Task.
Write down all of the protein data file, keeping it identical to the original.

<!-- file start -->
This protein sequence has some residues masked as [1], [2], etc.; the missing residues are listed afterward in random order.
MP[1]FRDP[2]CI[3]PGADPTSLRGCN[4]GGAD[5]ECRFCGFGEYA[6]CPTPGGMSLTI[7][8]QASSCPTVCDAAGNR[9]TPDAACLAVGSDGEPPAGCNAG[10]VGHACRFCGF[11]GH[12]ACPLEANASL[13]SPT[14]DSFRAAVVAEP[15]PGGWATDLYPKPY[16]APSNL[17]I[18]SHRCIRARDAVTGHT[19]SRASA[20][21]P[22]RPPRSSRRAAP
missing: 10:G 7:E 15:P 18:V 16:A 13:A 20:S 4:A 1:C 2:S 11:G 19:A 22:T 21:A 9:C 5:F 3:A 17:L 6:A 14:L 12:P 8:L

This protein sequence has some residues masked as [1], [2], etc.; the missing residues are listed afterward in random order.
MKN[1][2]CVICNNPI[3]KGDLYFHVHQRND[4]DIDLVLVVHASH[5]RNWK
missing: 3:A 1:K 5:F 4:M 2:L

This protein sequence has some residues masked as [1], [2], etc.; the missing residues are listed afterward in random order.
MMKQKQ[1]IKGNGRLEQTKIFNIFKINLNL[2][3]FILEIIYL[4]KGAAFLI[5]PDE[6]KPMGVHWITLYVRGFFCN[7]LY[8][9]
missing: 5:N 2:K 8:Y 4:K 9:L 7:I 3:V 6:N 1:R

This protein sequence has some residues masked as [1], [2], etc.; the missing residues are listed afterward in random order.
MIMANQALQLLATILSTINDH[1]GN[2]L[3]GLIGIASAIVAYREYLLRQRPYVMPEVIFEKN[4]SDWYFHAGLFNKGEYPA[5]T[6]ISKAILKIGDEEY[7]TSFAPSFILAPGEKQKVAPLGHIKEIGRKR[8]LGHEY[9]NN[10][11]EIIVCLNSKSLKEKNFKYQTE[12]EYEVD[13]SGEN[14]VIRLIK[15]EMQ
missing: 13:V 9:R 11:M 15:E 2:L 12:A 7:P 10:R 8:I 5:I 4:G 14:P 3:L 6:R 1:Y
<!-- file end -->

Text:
This protein sequence has some residues masked as [1], [2], etc.; the missing residues are listed afterward in random order.
MP[1]FRDP[2]CI[3]PGADPTSLRGCN[4]GGAD[5]ECRFCGFGEYA[6]CPTPGGMSLTI[7][8]QASSCPTVCDAAGNR[9]TPDAACLAVGSDGEPPAGCNAG[10]VGHACRFCGF[11]GH[12]ACPLEANASL[13]SPT[14]DSFRAAVVAEP[15]PGGWATDLYPKPY[16]APSNL[17]I[18]SHRCIRARDAVTGHT[19]SRASA[20][21]P[22]RPPRSSRRAAP
missing: 10:G 7:E 15:P 18:V 16:A 13:A 20:S 4:A 1:C 2:S 11:G 19:A 22:T 21:A 9:C 5:F 3:A 17:L 6:A 14:L 12:P 8:L

This protein sequence has some residues masked as [1], [2], etc.; the missing residues are listed afterward in random order.
MKN[1][2]CVICNNPI[3]KGDLYFHVHQRND[4]DIDLVLVVHASH[5]RNWK
missing: 3:A 1:K 5:F 4:M 2:L

This protein sequence has some residues masked as [1], [2], etc.; the missing residues are listed afterward in random order.
MMKQKQ[1]IKGNGRLEQTKIFNIFKINLNL[2][3]FILEIIYL[4]KGAAFLI[5]PDE[6]KPMGVHWITLYVRGFFCN[7]LY[8][9]
missing: 5:N 2:K 8:Y 4:K 9:L 7:I 3:V 6:N 1:R

This protein sequence has some residues masked as [1], [2], etc.; the missing residues are listed afterward in random order.
MIMANQALQLLATILSTINDH[1]GN[2]L[3]GLIGIASAIVAYREYLLRQRPYVMPEVIFEKN[4]SDWYFHAGLFNKGEYPA[5]T[6]ISKAILKIGDEEY[7]TSFAPSFILAPGEKQKVAPLGHIKEIGRKR[8]LGHEY[9]NN[10][11]EIIVCLNSKSLKEKNFKYQTE[12]EYEVD[13]SGEN[14]VIRLIK[15]EMQ
missing: 13:V 9:R 11:M 15:E 2:L 12:A 7:P 10:R 8:I 5:I 4:G 14:P 3:L 6:R 1:Y